Community Resilience Continuity Contributors Crisis management Emergency Management

The Brick Wall of Hope is causing complacency and denial

Emergency Managers must take ownership of catastrophes and connect together a national team, a team of teams, in minutes.

If all goes well (admittedly a big “if” lately) my audiobook, Moment of Truth [1], will drop next month.  The mission of the book is to warn the nation, and the world, about the threat of catastrophes.  But when it was published in the summer of 2018, I hadn’t so much written it as allowed it to burst forth.  So much emotion ‒ anger, frustration, and fear ‒ had built up inside me that it just had to come out. 

After having stared up at a massive black gash across the shining silver face of World Trade Center 1, I feared a dystopian nightmare ‒ a parallel universe ‒  that was far worse.

After an incredibly busy two decades in the disaster business, I was frustrated at our glacial pace of progress in preparedness in the US, in spite of all of the best efforts of emergency managers in towns and cities and rural areas all across it.  A uniquely human emotion called hope, so important and useful in our daily lives, undermined our best efforts to get ready.  There it was, the Brick Wall of Hope, causing complacency and denial everywhere, not only in normal people but in emergency managers too.

After responding to 9/11 and H1N1 and Hurricane Sandy, I was fed up with government officials who always showed up for the “big job” but never took ownership of any part of it.  Unlike their counterparts at the state and local level, federal officials don’t engage actual citizens.  A strong “don’t go native” culture, built on fear, permeates the vast federal bureaucracy.  I wanted to create awareness around this huge problem during major disaster and this was the driving force for the book.

And then, in mid-December 2019, patients began to show up in hospital emergency rooms in Wuhan, China with a mix of wintry symptoms: fever, trouble breathing and cough. It looked like viral pneumonia, but doctors could not pinpoint the cause. Rumors of a mysterious new virus started to swirl on social media, first in China and then around the world.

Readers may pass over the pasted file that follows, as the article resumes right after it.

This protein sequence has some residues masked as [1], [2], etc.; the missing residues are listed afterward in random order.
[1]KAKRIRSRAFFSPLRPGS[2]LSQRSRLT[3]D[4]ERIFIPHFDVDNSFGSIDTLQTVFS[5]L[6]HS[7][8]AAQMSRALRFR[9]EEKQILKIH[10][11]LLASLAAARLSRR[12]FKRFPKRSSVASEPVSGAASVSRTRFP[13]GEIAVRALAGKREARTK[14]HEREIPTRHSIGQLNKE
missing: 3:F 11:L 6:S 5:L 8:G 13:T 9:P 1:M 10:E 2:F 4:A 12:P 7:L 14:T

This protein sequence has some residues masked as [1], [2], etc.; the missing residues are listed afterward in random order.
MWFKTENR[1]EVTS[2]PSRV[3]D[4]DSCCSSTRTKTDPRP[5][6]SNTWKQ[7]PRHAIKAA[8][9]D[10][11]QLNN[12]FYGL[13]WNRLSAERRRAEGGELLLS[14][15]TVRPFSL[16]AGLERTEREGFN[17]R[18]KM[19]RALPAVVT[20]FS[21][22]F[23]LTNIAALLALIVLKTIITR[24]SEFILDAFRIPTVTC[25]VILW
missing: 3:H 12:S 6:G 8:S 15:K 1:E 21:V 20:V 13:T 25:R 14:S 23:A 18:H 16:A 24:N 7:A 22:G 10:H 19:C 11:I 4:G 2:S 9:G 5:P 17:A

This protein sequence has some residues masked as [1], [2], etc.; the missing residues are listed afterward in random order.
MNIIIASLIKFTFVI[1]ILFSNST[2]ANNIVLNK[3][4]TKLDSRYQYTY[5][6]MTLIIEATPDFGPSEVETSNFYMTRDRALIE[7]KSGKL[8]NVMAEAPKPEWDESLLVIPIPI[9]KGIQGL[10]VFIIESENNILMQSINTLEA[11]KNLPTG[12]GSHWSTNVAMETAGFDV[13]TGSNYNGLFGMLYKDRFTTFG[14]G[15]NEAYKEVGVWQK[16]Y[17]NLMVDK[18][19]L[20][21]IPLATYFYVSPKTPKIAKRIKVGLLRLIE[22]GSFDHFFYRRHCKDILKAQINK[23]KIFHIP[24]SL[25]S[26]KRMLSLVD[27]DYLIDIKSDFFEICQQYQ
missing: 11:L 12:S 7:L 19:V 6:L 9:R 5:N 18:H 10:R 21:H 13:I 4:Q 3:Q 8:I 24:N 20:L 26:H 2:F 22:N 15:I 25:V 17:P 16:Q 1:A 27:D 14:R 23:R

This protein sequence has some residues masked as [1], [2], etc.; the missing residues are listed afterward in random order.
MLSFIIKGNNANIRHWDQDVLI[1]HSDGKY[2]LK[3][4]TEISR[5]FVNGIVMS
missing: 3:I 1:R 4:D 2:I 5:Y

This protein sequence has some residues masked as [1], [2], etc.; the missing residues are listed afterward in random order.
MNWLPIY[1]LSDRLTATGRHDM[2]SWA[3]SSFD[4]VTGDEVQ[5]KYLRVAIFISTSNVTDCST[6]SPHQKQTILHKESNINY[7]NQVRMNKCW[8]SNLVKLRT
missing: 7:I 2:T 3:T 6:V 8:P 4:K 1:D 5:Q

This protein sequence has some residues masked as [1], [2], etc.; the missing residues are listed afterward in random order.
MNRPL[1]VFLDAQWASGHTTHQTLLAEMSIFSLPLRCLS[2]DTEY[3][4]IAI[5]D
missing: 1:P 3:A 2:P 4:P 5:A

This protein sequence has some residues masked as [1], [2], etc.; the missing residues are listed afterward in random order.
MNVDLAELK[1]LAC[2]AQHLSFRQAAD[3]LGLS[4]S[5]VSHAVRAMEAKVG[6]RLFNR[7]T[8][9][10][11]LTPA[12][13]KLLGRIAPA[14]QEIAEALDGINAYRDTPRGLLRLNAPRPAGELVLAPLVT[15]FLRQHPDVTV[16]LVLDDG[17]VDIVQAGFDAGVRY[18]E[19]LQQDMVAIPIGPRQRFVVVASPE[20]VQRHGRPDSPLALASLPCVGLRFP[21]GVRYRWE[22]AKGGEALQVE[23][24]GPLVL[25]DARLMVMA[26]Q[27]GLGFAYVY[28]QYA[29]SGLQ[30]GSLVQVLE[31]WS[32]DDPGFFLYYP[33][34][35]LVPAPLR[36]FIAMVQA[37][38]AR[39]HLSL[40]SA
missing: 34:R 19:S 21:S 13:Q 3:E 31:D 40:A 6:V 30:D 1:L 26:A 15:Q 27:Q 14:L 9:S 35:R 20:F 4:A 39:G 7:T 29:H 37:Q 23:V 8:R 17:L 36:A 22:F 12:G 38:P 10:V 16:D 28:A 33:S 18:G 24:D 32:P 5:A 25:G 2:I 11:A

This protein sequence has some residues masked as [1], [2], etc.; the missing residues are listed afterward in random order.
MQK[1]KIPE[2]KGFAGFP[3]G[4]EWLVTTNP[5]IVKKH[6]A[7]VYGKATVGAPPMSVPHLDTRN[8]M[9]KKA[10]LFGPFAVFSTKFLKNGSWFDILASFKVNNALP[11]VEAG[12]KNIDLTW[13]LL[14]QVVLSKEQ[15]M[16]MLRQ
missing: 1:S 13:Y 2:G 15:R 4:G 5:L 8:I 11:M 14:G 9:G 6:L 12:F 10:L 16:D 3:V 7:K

As the plague began to ravage Wuhan’s urban streets, Americans used random posts and tweets of information and misinformation to build mental walls around their fear. They hid behind their Brick Walls of Hope to deny the reality that was before their eyes.

And then, as it reached our shores, we watched as the Federal Emergency Management Agency tried to distance itself from it. Agency officials have testified before Congress that they didn’t know what anybody else was doing before they took over the country’s fractured response in mid-March. At the same time, the President frantically worked to shield himself from ownership of the crisis by repeatedly asserting that his federal agencies were doing a “GREAT job of handling Coronavirus.”[2] 

Nobody was fooled. After all, Americans rely on their government to do battle with the black swan. We, the emergency managers, own the problem. In the case of Covid-19, this is the core of our national disgrace. The consequences of this failure to own played out slowly as the nation, and the world, watched in dismay.

But within every failure lies the seeds of opportunity. And, with our great national weakness so stunningly revealed, now is not the time for timidity.  America doesn’t need incremental change. We can’t just rearrange the deck chairs on the Titanic, like we did after the Hurricane Katrina and Andrew responses and so many other disasters in the past. We must fundamentally change disaster response in this country, once and for all, by taking ownership of the catastrophe. Only emergency managers can build the systems and processes that bring the nation together in our most desperate moments to save vast numbers of our fellow citizens.

The coronavirus pandemic has swept across the globe, more than 65 million people have been infected and more than 1.5 million killed. Believe it or not, though, pandemics are among the least challenging of catastrophes. Governments and healthcare systems have spent enormous time and effort in the post-9/11 era preparing for them. Disaster professionals can see them coming, way off in the distance. And, as it was with Wuhan, they have the luxury of time to get organized; to gather resources and get ready.

This is not true of “no-notice” catastrophes like massive earthquakes or large-scale terror attacks. The response to these is much more difficult, requiring an instantaneous and complex marriage of strategy and tactics. To do this, emergency managers must connect together a national team, a team of teams, in minutes. Centered on the Emergency Operations Center, this great national team must achieve synchronicity with elected leadership, across a breathtaking array of crises and a huge affected area.

The next catastrophe will start suddenly and monstrously, with the biggest problems and greatest needs coming in its earliest hours. These early hours—emergency managers call them the “golden hours”—will be a time of maximum chaos. Our ownership stake during the golden hours, and the actions we take then, will determine our fate”

[1] McKinney, Kelly. Moment of Truth: the Nature of Catastrophes and How to Prepare for Them. Savio Republic, 2018

[2] “CDC and my Administration are doing a GREAT job of handling Coronavirus,” February 25, 2020, @realdonaldtrump tweet

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